Culture

Peace Festival in Sulaymaniyah Focuses on Peaceful Coexistence

Iraq

The festival in the Iraqi Kurdish province of Sulaymaniyah was held to mark the International Day of Peace with participation from local and international musicians and artists.

Musicians and artists from 8 different countries participated in the Peace Festival in Sulaymaniyah to showcase their culture, music, dances, poetry and local folklore as a means of celebrating the cultures of different communities in the region. 16 different groups came to represent the 8 countries involved in the festival. The festival went on for three days, encompassing a variety of musical and artistic activities and performances. It is the sixth such festival to take place in Sulaymaniyah.

“I have come from Tehran. We have come to present the culture and traditions that are specific to us. The festival is wonderful. Everyone is singing and people are feeling happy”, noted a Kurdish performer from Iran.

Thousands were present in Sulaymaniyah for the festival as part of the audience. The crowds enjoyed the variety of songs and dances on show. exposing them to performers from different backgrounds.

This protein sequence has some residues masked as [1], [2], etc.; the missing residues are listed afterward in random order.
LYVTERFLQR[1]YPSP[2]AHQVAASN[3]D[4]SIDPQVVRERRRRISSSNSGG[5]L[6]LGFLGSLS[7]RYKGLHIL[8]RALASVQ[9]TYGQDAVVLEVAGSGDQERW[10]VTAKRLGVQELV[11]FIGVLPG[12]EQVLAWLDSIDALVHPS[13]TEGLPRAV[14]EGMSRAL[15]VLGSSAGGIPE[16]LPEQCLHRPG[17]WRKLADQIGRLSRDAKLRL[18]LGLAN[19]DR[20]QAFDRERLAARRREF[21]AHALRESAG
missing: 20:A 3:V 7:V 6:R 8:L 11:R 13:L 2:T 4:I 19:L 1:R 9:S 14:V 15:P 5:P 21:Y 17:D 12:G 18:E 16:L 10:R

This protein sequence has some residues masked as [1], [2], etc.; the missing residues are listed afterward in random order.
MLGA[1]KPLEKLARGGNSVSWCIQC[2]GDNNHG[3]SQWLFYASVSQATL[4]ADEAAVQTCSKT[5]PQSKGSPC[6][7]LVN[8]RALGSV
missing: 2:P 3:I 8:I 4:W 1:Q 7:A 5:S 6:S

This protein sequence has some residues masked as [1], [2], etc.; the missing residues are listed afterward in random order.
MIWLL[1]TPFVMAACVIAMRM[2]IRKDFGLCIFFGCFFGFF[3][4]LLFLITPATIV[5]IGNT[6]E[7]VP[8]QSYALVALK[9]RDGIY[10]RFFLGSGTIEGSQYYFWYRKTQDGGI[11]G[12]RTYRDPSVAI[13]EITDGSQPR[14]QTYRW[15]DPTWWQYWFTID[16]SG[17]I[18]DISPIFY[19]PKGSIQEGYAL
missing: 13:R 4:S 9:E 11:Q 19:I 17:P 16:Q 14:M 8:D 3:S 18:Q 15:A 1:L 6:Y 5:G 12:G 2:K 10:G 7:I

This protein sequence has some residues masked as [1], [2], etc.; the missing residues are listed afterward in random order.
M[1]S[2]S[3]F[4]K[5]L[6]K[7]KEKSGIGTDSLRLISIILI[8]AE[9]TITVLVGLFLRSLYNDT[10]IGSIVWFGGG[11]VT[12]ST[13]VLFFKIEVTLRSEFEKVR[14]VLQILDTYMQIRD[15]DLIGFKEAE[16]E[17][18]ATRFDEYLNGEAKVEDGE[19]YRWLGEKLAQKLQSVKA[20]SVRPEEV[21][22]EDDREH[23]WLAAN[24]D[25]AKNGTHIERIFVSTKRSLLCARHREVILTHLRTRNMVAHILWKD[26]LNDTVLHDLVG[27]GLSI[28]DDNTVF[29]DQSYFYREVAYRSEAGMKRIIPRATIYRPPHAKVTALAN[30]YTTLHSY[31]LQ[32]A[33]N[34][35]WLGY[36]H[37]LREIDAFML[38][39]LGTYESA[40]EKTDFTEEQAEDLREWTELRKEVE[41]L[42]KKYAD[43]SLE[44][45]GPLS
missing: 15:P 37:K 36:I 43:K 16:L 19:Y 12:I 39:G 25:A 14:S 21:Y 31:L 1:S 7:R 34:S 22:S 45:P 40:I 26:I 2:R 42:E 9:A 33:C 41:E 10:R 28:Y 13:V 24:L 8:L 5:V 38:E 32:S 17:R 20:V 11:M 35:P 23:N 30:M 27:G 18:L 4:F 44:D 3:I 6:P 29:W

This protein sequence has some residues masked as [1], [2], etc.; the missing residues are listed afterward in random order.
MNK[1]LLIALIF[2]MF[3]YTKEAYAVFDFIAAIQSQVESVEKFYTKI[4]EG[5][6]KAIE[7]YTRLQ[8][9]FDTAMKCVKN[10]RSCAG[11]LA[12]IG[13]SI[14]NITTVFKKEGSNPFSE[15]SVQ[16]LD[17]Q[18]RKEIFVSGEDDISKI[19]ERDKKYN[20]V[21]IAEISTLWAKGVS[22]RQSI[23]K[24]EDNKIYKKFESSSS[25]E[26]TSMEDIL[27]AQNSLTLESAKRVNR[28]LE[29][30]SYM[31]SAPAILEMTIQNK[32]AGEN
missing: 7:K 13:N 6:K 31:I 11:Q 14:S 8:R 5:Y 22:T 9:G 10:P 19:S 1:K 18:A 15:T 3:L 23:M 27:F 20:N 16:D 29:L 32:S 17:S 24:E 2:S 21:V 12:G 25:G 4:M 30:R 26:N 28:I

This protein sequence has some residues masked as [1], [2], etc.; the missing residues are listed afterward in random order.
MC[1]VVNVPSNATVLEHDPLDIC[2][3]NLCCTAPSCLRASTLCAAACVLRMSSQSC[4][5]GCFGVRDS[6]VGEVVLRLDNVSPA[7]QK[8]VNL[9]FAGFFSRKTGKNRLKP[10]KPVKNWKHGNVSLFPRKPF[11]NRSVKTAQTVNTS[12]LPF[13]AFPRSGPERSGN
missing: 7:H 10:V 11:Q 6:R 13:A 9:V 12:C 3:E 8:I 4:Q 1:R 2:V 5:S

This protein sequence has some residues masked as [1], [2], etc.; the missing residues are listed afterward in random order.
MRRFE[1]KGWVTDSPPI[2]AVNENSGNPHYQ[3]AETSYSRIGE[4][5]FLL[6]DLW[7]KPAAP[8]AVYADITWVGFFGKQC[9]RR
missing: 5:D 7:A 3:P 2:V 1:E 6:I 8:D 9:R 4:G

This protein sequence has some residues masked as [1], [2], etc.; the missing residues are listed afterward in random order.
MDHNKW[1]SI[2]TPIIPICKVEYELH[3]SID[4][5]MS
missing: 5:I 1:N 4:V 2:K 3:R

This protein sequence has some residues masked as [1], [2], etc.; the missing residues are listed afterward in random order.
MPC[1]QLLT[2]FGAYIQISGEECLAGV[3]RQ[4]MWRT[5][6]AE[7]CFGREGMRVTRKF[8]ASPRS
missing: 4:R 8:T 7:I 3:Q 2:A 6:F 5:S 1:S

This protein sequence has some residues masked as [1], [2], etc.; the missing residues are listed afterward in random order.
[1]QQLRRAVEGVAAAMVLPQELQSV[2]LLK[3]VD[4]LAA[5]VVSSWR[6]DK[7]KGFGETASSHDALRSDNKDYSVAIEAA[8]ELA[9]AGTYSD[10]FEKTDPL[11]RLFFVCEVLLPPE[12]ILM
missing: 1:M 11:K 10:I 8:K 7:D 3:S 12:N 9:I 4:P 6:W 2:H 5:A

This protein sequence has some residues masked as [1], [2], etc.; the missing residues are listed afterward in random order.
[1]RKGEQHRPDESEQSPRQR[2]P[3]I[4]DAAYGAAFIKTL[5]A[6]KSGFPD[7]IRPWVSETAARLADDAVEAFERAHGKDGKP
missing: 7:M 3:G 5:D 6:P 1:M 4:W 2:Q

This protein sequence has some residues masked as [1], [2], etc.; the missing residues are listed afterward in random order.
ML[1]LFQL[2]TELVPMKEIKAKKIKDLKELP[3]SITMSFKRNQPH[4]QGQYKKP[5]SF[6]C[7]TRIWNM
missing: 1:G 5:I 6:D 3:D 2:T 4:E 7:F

Peace festivals have become commonplace in Iraq especially after the recent dramatic demise of ISIS. There is a will to bring people together and rejoice in the similarities and differences between communities, in defiance of the totalitarianism that has blighted Iraq in the past.

For instance, a peace festival took place in the city of Mosul, the former de facto capital of ISIS’ so-called “Islamic Caliphate”, to present the city’s vibrant past and diverse culture. People from various ethno-religious backgrounds, including Yazidis, Kurds, Arabs, Turkmen, Sabeans, Shia and Sunni Muslims, participated in this event which held important symbolism as it contrasted the discrimination and persecution enacted by ISIS militants just a few months before.

Another peace festival was held for the first time in the city of Ramadi, in Anbar Province, last year, in one of the first celebrations of liberation from ISIS.

Iraq’s burgeoning civil society has played a significant role in promoting and organising events that seek to foster social cohesion and celebrate the diversity of Iraq.